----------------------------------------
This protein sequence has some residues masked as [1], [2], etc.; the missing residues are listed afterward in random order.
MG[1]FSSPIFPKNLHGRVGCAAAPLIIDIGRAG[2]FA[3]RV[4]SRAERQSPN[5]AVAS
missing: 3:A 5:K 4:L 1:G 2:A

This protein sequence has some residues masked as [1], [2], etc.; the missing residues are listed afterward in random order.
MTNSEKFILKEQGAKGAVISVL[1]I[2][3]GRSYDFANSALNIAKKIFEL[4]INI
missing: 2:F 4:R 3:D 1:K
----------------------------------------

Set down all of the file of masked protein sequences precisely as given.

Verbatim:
This protein sequence has some residues masked as [1], [2], etc.; the missing residues are listed afterward in random order.
MG[1]FSSPIFPKNLHGRVGCAAAPLIIDIGRAG[2]FA[3]RV[4]SRAERQSPN[5]AVAS
missing: 3:A 5:K 4:L 1:G 2:A

This protein sequence has some residues masked as [1], [2], etc.; the missing residues are listed afterward in random order.
MTNSEKFILKEQGAKGAVISVL[1]I[2][3]GRSYDFANSALNIAKKIFEL[4]INI
missing: 2:F 4:R 3:D 1:K